As we have highlighted in prior posts, regulators of financial institutions, including FinCEN, FINRA and SEC, have increasingly brought actions to bring organizations – and individuals – into compliance with AML / BSA obligations. This enforcement activity is consistent with FinCEN’s August 2014 Advisory, now nearly three years old, emphasizing the idea that U.S. financial institutions must promote a culture of compliance, one that does not allow the pursuit of profits to overshadow obligations prescribed by applicable laws.

The latest example of an enforcement action against both involves a New York broker-dealer and its chief compliance / AML officer. The SEC initiated cease-and-desist proceedings (Complaint) against Windsor Street Capital, L.P. and its chief compliance officer. In the Complaint, the SEC alleges violations of the Securities Act of 1933 and Securities Exchange Act of 1934, stemming from the “unregistered sale of hundreds of millions of penny stock shares.” (¶ 3.) The SEC further alleges that the broker-dealer failed to file suspicious activity reports with FinCEN. (¶ 4.) As a result of these violations, the firm recognized nearly $500,000 in commissions and fees.” (¶ 5.) Finally, the CCO was allegedly personally responsible for “monitoring customer transactions for suspicious activity and ensuring the firm’s compliance with SAR reporting requirements,” a task he failed to fulfill. (¶ 6.)

The Complaint cites broker-dealers’ requirements under the BSA regulations (31 C.F.R. § 1023.320) and the obligation under the Exchange Act (Rule 17a-8) to comply with the SAR rule promulgated by FinCEN. The Complaint also points to the firm’s and the CCO’s awareness of these obligations, both through their internal written AML program (¶ 15), and January 2009 FINRA guidance for broker-dealers titled “‘Unregistered Sales of Registered Securities,’ which lists many of the same red flags listed in the AML Program.” According to the Complaint, the firm ignored these red flags when they permitted customer transactions to occur without filing SARs. (¶¶ 15, 17, 21.)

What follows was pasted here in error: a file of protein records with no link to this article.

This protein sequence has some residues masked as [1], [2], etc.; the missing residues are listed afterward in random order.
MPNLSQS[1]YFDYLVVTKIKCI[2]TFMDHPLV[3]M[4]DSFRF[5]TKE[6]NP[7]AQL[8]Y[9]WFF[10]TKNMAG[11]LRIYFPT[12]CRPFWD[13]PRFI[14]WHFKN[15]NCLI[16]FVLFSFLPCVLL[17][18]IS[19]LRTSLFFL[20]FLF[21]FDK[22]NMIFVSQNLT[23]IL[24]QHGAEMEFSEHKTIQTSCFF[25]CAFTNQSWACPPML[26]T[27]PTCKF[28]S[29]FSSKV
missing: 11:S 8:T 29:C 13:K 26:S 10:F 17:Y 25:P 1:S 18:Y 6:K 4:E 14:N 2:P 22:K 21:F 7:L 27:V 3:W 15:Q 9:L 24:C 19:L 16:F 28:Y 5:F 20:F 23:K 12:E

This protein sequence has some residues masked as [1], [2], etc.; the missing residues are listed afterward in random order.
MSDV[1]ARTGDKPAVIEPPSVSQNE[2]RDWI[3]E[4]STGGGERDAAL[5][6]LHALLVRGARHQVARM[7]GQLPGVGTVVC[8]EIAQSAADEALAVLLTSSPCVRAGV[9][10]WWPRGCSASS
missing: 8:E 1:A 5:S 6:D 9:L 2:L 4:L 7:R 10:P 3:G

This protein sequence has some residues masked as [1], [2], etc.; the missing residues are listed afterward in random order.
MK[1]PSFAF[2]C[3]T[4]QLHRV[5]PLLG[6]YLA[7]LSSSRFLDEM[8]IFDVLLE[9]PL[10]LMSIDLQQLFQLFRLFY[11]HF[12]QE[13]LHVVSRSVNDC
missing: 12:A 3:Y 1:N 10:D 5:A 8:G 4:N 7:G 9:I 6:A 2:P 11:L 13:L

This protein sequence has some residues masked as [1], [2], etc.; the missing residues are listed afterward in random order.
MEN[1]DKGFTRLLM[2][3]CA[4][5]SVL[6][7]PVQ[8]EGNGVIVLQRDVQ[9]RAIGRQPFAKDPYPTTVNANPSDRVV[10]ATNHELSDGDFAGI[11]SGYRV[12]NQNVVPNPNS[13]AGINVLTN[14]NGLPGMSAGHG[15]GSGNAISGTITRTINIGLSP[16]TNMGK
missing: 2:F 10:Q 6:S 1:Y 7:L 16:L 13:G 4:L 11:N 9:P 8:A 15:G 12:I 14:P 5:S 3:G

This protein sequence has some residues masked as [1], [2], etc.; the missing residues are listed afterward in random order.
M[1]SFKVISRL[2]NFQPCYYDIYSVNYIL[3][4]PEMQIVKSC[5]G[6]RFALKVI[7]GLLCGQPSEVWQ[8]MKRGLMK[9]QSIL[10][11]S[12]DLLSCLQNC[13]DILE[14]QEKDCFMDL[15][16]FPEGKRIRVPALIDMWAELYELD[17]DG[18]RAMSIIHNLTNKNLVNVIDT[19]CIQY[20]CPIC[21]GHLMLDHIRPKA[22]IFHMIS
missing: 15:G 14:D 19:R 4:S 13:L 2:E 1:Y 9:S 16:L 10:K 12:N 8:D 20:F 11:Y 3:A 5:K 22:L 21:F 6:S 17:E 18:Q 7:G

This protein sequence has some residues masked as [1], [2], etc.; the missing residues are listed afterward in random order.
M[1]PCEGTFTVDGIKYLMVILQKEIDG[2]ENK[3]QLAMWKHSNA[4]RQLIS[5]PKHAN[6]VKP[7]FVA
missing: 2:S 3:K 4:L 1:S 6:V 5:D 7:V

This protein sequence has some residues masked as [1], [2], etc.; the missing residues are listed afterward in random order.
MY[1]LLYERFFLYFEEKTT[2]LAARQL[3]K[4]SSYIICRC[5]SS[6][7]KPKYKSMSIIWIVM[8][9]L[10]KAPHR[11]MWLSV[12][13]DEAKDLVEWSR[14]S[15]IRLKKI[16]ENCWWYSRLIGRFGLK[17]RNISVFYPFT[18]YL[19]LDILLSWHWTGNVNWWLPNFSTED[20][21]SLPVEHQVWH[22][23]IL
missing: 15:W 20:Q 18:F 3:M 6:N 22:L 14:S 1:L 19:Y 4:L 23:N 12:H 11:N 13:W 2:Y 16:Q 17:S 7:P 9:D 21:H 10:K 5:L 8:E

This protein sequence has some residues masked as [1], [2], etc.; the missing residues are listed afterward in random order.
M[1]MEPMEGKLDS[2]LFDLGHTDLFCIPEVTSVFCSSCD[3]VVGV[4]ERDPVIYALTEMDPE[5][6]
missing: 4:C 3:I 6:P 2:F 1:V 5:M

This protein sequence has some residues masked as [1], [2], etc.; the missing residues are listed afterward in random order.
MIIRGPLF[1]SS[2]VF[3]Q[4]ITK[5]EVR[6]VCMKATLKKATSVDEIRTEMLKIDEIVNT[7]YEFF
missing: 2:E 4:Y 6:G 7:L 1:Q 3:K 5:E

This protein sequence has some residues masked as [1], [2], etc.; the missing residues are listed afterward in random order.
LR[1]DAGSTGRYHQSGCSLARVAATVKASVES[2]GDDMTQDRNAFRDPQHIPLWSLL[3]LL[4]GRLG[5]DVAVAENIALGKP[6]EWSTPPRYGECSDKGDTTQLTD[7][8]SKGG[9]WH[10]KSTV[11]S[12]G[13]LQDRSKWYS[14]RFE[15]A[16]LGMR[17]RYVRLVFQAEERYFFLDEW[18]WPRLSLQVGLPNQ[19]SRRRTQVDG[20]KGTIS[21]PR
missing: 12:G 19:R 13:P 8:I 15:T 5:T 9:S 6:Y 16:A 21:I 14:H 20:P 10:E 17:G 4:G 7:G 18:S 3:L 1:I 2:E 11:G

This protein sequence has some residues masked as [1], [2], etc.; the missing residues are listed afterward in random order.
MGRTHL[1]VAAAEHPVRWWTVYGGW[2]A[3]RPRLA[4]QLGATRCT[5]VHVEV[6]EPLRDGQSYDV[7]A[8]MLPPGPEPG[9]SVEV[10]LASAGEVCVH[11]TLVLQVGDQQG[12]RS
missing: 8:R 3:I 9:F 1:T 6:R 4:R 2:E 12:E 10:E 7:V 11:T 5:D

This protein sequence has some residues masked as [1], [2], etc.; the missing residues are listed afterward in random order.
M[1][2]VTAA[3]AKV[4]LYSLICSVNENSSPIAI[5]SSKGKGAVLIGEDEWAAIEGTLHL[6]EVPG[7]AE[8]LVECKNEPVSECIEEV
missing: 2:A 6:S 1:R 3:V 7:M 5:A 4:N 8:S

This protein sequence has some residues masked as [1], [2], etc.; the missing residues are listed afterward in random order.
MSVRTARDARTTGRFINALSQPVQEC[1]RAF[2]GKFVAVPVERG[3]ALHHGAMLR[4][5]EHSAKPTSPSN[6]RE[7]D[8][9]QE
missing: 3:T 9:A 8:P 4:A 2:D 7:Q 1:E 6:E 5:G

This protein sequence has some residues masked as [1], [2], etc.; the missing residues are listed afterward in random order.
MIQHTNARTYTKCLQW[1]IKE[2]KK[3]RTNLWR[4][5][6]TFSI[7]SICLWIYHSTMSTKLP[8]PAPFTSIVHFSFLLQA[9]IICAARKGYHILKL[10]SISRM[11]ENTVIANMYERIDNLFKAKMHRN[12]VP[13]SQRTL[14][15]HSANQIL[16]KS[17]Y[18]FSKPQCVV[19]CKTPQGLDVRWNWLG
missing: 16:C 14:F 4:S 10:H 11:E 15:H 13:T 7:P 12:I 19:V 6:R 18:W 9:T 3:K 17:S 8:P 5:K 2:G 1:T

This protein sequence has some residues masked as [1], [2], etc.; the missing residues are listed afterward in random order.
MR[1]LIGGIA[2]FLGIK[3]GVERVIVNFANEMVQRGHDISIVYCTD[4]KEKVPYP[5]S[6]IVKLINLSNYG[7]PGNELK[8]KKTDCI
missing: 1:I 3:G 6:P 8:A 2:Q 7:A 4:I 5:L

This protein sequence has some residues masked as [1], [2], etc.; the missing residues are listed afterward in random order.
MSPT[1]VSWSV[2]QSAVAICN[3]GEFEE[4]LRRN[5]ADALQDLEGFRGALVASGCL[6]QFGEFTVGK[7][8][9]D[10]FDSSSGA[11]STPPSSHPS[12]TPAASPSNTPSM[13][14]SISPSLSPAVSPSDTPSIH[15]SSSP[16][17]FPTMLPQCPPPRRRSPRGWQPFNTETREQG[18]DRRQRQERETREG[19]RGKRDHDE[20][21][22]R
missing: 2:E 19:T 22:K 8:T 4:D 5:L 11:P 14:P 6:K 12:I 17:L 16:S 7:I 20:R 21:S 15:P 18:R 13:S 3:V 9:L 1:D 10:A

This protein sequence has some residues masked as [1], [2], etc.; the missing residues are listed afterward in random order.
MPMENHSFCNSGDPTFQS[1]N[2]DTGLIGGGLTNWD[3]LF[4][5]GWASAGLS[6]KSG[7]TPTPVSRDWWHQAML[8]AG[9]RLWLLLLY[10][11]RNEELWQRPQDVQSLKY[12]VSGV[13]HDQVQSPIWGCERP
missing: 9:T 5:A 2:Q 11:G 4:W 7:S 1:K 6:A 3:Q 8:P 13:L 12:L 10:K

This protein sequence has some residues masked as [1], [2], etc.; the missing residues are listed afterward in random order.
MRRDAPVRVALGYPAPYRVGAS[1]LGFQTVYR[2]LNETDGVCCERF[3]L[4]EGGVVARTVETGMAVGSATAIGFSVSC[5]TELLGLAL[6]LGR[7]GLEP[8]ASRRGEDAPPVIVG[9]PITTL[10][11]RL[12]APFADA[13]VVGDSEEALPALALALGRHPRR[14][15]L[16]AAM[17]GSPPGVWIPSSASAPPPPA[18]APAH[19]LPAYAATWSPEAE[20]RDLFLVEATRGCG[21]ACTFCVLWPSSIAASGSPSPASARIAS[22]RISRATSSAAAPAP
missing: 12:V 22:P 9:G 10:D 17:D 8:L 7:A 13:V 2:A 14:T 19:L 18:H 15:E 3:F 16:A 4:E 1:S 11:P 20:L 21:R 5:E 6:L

Key Take-Aways:

  • Profits cannot come at the expense of compliance. As we have seen more frequently over the last several years, financial regulators are exhibiting a willingness to bring actions against individuals, not just companies. This individual risk should embolden CCOs and others in compliance oversight roles to request and receive sufficient resources reasonably necessary to discharge their responsibilities.
  • Written AML programs must be current and reasonably designed to address risk. The regulations require the creation of a written AML policy tailored to the company and reasonably designed to achieve compliance with applicable laws. (31 C.F.R. §§ 1023.200-220.) The policy should include a clear protocol for identifying red flags, escalation of the issues to senior management, resolution and documentation. It is important that these programs be maintained continually and reflect the collective experience of the enterprise. As demonstrated with this case, regulators will look at the written compliance program as putting an entity (or individual) on notice of the required conduct under the law.
  • Most importantly, the written AML program must be followed. It would be a challenge for any enterprise to contradict (or ignore) its written AML policies. Follow-through with execution is imperative to avoid significant – potentially criminal – consequences, enhanced regulator scrutiny, reputational harm and business disruption.